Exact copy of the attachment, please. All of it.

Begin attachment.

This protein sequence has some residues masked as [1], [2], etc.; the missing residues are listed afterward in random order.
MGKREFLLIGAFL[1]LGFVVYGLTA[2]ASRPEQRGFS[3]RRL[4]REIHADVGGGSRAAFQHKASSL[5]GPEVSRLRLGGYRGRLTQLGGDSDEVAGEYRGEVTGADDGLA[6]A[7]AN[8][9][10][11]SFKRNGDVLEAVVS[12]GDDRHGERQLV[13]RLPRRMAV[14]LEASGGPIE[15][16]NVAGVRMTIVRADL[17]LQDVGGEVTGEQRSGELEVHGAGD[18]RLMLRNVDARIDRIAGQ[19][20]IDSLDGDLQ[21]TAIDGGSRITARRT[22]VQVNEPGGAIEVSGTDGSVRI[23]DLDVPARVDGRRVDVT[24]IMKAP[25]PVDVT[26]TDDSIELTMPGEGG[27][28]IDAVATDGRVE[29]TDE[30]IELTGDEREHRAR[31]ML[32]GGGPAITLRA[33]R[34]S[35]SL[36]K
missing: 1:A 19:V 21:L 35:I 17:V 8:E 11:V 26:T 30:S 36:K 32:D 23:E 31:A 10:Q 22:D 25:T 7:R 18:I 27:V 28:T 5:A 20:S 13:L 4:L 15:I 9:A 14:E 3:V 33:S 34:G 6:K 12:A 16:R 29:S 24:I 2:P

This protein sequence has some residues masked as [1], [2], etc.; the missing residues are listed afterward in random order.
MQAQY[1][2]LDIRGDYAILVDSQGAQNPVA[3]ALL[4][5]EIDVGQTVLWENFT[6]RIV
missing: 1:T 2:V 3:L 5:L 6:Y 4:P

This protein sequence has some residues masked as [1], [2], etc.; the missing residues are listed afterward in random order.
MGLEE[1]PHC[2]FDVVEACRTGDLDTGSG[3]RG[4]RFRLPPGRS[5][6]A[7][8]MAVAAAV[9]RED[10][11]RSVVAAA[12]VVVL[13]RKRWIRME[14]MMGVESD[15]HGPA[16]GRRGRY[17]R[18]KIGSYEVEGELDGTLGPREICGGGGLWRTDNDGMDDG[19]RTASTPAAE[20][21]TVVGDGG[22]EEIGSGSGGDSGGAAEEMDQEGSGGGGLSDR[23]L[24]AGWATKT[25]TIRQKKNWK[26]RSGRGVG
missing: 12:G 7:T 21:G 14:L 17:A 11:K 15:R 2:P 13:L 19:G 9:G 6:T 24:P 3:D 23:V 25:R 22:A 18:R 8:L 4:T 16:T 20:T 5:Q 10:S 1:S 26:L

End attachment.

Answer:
This protein sequence has some residues masked as [1], [2], etc.; the missing residues are listed afterward in random order.
MGKREFLLIGAFL[1]LGFVVYGLTA[2]ASRPEQRGFS[3]RRL[4]REIHADVGGGSRAAFQHKASSL[5]GPEVSRLRLGGYRGRLTQLGGDSDEVAGEYRGEVTGADDGLA[6]A[7]AN[8][9][10][11]SFKRNGDVLEAVVS[12]GDDRHGERQLV[13]RLPRRMAV[14]LEASGGPIE[15][16]NVAGVRMTIVRADL[17]LQDVGGEVTGEQRSGELEVHGAGD[18]RLMLRNVDARIDRIAGQ[19][20]IDSLDGDLQ[21]TAIDGGSRITARRT[22]VQVNEPGGAIEVSGTDGSVRI[23]DLDVPARVDGRRVDVT[24]IMKAP[25]PVDVT[26]TDDSIELTMPGEGG[27][28]IDAVATDGRVE[29]TDE[30]IELTGDEREHRAR[31]ML[32]GGGPAITLRA[33]R[34]S[35]SL[36]K
missing: 1:A 19:V 21:L 35:I 17:V 8:E 11:V 26:T 30:S 36:K 32:D 23:E 31:A 10:Q 22:D 25:T 7:R 18:I 27:V 28:T 5:A 20:S 13:L 4:L 15:I 9:A 14:E 3:V 33:S 34:G 6:K 12:A 16:R 29:S 24:I 2:P

This protein sequence has some residues masked as [1], [2], etc.; the missing residues are listed afterward in random order.
MQAQY[1][2]LDIRGDYAILVDSQGAQNPVA[3]ALL[4][5]EIDVGQTVLWENFT[6]RIV
missing: 1:T 2:V 3:L 5:L 6:Y 4:P

This protein sequence has some residues masked as [1], [2], etc.; the missing residues are listed afterward in random order.
MGLEE[1]PHC[2]FDVVEACRTGDLDTGSG[3]RG[4]RFRLPPGRS[5][6]A[7][8]MAVAAAV[9]RED[10][11]RSVVAAA[12]VVVL[13]RKRWIRME[14]MMGVESD[15]HGPA[16]GRRGRY[17]R[18]KIGSYEVEGELDGTLGPREICGGGGLWRTDNDGMDDG[19]RTASTPAAE[20][21]TVVGDGG[22]EEIGSGSGGDSGGAAEEMDQEGSGGGGLSDR[23]L[24]AGWATKT[25]TIRQKKNWK[26]RSGRGVG
missing: 12:G 7:T 21:G 14:L 17:A 11:K 15:R 2:P 13:L 19:G 9:G 6:T 24:P 3:D 23:V 25:R 22:A 18:R 8:L 4:T 16:T 20:T 5:Q 10:S 1:S 26:L